[BiO BB] (no subject)
indraneel at indialine.org
Tue Sep 25 23:58:02 EDT 2001
Sorry for the very late followup. After your mail I realised that truly
we are basing most of our bioinfo ideas on things like homology/analogy
rather than in terms of biochemical pathways, protein function prediction
in terms of cellular requirements and such things (something that I
wanted to do when I first entered this field, but lost sight of and
forgot very soon).
I believe the concepts you point out are at present fairly complicated
to represent and visualise using current software. Remember that most of
current software was generated not to study the unknown diversity but to
store man made discrete units (eg financial data). Possibly a giant step
is required to produce such things and since I cannot at present see any
necessity for it in the commercial world (since a .com will always want
quick results), such a system will most probably be an open source
Coming to the development issue, such software would require highly
experienced biologists to develop (maybe not highly, but at least a
person interested in Biology). Most people I have come across
interested in bioinformatics are from a non Biology background (there is
nothing wrong in that, this is a field where all need to contribute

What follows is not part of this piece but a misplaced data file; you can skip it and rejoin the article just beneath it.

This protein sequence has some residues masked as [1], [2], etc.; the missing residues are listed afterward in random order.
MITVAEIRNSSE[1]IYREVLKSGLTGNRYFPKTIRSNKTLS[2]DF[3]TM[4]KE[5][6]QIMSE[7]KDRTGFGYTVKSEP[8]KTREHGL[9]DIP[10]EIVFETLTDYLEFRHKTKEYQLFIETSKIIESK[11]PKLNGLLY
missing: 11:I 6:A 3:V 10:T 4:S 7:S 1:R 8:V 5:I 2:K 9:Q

from the viewpoint of his/her own specialisation). Thus the diversity is
either missed completely, or avoided because it's too complex. The few
biologists on this bandwagon do their best to forget (or as in my
case have already forgot) things like the evolution of the endocrine
hormone system, development of the inner ear, functioning of the lambda
genome (and such things).
The "parts" (that we study now) indeed make up the "whole", but we also
need to remember, maybe according to "chaos" (or the gaia hypothesis?),
that the whole is something more than just the parts.
On Sat, Sep 15, 2001 at 09:41:34PM -0400, Val Bykoski wrote:
> Hi Indraneel,
> Thanx for your comments.
> I refer to the cell as a biological cell, and my point,
> to put it a little differently, was that data has to work
> inside a (realistic) cell model, not to sit passively in databases.
> Data grouping, visualization, etc. is better than nothing,
> but still there is a huge gap between data (nicely grouped,
> visualized, etc) and their biological significance or context.
> I guess my point is that if you integrate data into a realistic
> cell model, the model is both a predictive framework and
> a (bio)context-sensitive database for the data. Then,
> data is hidden and work inside the model for predictions,
> and does not require grouping, visualization, etc.
> Sure, the "realistic cell model" is a hard nut...but may be
> worth of efforts, in particular, for a data-driven model.
> cheers, val
> val at vtek.com
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